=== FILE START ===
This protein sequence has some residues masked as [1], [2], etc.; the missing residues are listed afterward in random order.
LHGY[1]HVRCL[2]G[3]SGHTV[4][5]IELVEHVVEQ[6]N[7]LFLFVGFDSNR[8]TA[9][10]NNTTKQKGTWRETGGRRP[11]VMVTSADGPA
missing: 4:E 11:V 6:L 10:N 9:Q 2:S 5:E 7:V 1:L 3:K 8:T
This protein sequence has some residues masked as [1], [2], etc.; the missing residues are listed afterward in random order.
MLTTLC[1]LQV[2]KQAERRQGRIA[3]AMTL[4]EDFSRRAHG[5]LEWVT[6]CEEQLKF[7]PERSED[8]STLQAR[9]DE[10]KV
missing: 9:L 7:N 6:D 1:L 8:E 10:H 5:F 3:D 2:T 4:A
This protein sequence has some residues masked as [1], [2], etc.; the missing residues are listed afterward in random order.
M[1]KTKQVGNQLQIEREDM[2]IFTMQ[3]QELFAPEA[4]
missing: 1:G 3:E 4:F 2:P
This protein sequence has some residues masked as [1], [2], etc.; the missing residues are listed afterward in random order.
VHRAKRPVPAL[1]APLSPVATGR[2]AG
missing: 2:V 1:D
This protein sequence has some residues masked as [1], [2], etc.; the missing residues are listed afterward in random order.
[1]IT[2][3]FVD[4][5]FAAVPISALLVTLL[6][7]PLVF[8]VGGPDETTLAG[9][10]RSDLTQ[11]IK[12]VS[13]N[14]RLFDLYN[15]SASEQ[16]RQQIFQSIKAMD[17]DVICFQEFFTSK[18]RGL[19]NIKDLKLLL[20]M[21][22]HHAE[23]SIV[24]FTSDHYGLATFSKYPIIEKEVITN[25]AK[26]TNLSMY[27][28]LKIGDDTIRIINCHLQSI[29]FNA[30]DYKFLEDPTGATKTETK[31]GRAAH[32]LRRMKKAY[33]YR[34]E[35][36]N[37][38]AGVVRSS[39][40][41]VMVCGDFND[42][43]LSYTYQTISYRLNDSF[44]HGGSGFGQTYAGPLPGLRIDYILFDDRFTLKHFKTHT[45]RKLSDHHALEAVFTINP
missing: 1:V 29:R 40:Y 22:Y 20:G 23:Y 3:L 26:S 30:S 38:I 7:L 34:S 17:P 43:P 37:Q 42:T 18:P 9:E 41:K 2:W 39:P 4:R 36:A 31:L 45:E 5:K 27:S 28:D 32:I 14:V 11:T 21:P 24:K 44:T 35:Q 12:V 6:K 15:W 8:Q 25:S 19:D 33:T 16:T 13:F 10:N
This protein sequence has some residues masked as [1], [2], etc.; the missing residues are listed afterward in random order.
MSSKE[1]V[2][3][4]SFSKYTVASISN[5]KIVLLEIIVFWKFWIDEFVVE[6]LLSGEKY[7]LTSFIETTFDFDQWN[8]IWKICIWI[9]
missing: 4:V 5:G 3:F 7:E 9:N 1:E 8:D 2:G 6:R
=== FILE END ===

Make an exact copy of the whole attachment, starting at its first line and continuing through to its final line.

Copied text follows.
This protein sequence has some residues masked as [1], [2], etc.; the missing residues are listed afterward in random order.
LHGY[1]HVRCL[2]G[3]SGHTV[4][5]IELVEHVVEQ[6]N[7]LFLFVGFDSNR[8]TA[9][10]NNTTKQKGTWRETGGRRP[11]VMVTSADGPA
missing: 4:E 11:V 6:L 10:N 9:Q 2:S 5:E 7:V 1:L 3:K 8:T
This protein sequence has some residues masked as [1], [2], etc.; the missing residues are listed afterward in random order.
MLTTLC[1]LQV[2]KQAERRQGRIA[3]AMTL[4]EDFSRRAHG[5]LEWVT[6]CEEQLKF[7]PERSED[8]STLQAR[9]DE[10]KV
missing: 9:L 7:N 6:D 1:L 8:E 10:H 5:F 3:D 2:T 4:A
This protein sequence has some residues masked as [1], [2], etc.; the missing residues are listed afterward in random order.
M[1]KTKQVGNQLQIEREDM[2]IFTMQ[3]QELFAPEA[4]
missing: 1:G 3:E 4:F 2:P
This protein sequence has some residues masked as [1], [2], etc.; the missing residues are listed afterward in random order.
VHRAKRPVPAL[1]APLSPVATGR[2]AG
missing: 2:V 1:D
This protein sequence has some residues masked as [1], [2], etc.; the missing residues are listed afterward in random order.
[1]IT[2][3]FVD[4][5]FAAVPISALLVTLL[6][7]PLVF[8]VGGPDETTLAG[9][10]RSDLTQ[11]IK[12]VS[13]N[14]RLFDLYN[15]SASEQ[16]RQQIFQSIKAMD[17]DVICFQEFFTSK[18]RGL[19]NIKDLKLLL[20]M[21][22]HHAE[23]SIV[24]FTSDHYGLATFSKYPIIEKEVITN[25]AK[26]TNLSMY[27][28]LKIGDDTIRIINCHLQSI[29]FNA[30]DYKFLEDPTGATKTETK[31]GRAAH[32]LRRMKKAY[33]YR[34]E[35][36]N[37][38]AGVVRSS[39][40][41]VMVCGDFND[42][43]LSYTYQTISYRLNDSF[44]HGGSGFGQTYAGPLPGLRIDYILFDDRFTLKHFKTHT[45]RKLSDHHALEAVFTINP
missing: 1:V 29:R 40:Y 22:Y 20:G 23:Y 3:L 26:S 30:S 38:I 7:L 34:S 17:P 43:P 37:Q 42:T 18:P 9:E 41:K 2:W 39:P 4:R 36:A 31:L 45:E 5:K 27:S 28:D 32:I 14:V 11:T 21:P 24:K 44:T 35:Q 12:V 6:K 15:W 8:Q 25:S 19:D 33:T 16:T 13:F 10:N
This protein sequence has some residues masked as [1], [2], etc.; the missing residues are listed afterward in random order.
MSSKE[1]V[2][3][4]SFSKYTVASISN[5]KIVLLEIIVFWKFWIDEFVVE[6]LLSGEKY[7]LTSFIETTFDFDQWN[8]IWKICIWI[9]
missing: 4:V 5:G 3:F 7:E 9:N 1:E 8:D 2:G 6:R